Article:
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  • Writer's pictureDoug Weiss

Lies


Some time ago my podcast partner, Alvean Lyons, and I recorded an episode entitled “Lies we tell ourselves.” We were not sure how well that topic would be received as most of us don’t like being confronted-especially on the subject of our truthfulness. As it happens, it was and continues to be one of the more popular shows we’ve done.

It is a curious behavior, lying, and lying to oneself seems almost an absurdity. We know we do it—yet we are able to suspend the censorious angel that tells us so. Instead we extend to ourselves a gracious benefit of doubt as to the harm we may be doing in conducting actions or harboring thoughts that undermine our character. In those cases when we are caught red handed our most likely response is denial even though it is apparent that we pay the highest cost for perpetuating a falsehood.

Far more self-destructive than denial, we will often press our case even harder, digging a hole for ourselves so deep we may never see daylight. So why do we do this? Usually, but not always, the first of what may become many lies begins with little fibs, excuses for doing or saying something we know to be wrong. As anyone who has ever abused alcohol or drugs knows, the first few departures from what we know to be good for us never seem particularly evil or destructive; they are easy to argue away with the notion that we are merely broadening our experience and capable of stopping whenever we wish. Of course, this is not true—if we aren’t able to stop ourselves before we take the first step—how then will we be any more capable the fourth, fifth or nth time? In no time at all our portfolio of excuses—the lies we tell ourselves—grows geometrically until we vehemently defend our behavior even as we cry out for relief from the demon that is riding us.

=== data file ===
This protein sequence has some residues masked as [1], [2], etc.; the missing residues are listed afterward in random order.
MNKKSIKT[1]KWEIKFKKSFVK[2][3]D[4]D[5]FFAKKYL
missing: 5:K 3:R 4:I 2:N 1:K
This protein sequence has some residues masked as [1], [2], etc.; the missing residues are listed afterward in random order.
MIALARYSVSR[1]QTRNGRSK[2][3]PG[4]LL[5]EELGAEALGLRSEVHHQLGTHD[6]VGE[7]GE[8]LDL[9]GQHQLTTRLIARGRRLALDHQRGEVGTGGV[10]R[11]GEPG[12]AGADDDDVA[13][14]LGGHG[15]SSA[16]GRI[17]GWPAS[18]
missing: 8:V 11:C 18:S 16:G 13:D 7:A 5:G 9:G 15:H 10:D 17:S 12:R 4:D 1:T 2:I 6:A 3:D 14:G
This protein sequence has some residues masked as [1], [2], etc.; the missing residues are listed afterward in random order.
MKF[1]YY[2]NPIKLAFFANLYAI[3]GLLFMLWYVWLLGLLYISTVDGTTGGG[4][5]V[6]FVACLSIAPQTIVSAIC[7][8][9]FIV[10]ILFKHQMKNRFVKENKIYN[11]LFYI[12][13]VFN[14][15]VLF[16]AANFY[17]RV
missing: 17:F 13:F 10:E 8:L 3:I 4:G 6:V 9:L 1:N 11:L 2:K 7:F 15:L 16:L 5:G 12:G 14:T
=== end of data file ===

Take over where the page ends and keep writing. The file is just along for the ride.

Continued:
But let’s take something more insidious and less obvious to make clear how this game we play works. Pick another topic, intolerance, fidelity, abusiveness, alienation. There is a long list of behaviors that proliferate from our seeming inability to confront ourselves and alter our course. Now, I do not want to suggest evil here—though unquestionably our actions and the thoughts behind them can engender real evil if they persist. Most of us strive to be better versions of ourselves, most of the time—but we also betray those qualities with innocent facility when we first “practice to deceive” as the poet Robert Burns wrote.

It is at that precise moment when we take the first drink, sample the first drug, commit the first thought without censure that we have need of a corrective voice. I am inspired by a thought I encountered recently. The author suggested that he had been encouraged by a mentor to counter his mordant self-denial and pessimistic outlook with reciprocal arguments. When he asserted the possibility of a negative outcome, he would stand the argument on its head and think instead about how things might improve from a positive development.

Apply this to the negative voice lying to the recovering alcoholic that one drink will not set them on the path again, or the spouse with a wandering eye. After all what can go wrong, has a very different effect if we ask, what can go right? Examining ourselves is hard to do—that’s why we tend to avoid doing it. Asking the affirmative question rather offering up the lame justification puts us off our practiced stride. It forces us to ask why we are engaging in thoughts or actions we know cannot lead us to anything good or lasting.

I find this approach very helpful—I know I am not immune any more than most to the temptation to tell myself seemingly innocent white lies. There are things I know I should do but don’t—things I should not consider that tempt me –it is all too human. I may not be battling an addiction or worse but I am not quick to exonerate myself. Like most of us, I am only a few steps shy of practicing self-deceptions.

Most of us want to think the best of ourselves. Condemning our thoughts and actions is neither rewarding nor realistic though it can be as destructive as giving ourselves a pass on whatever we do. That’s why I like this particular form of intervention---it forces me to examine my motives and expectations while offering a possibility—a reward if you will for staying the positive course. It’s worth trying, after all what could go right?


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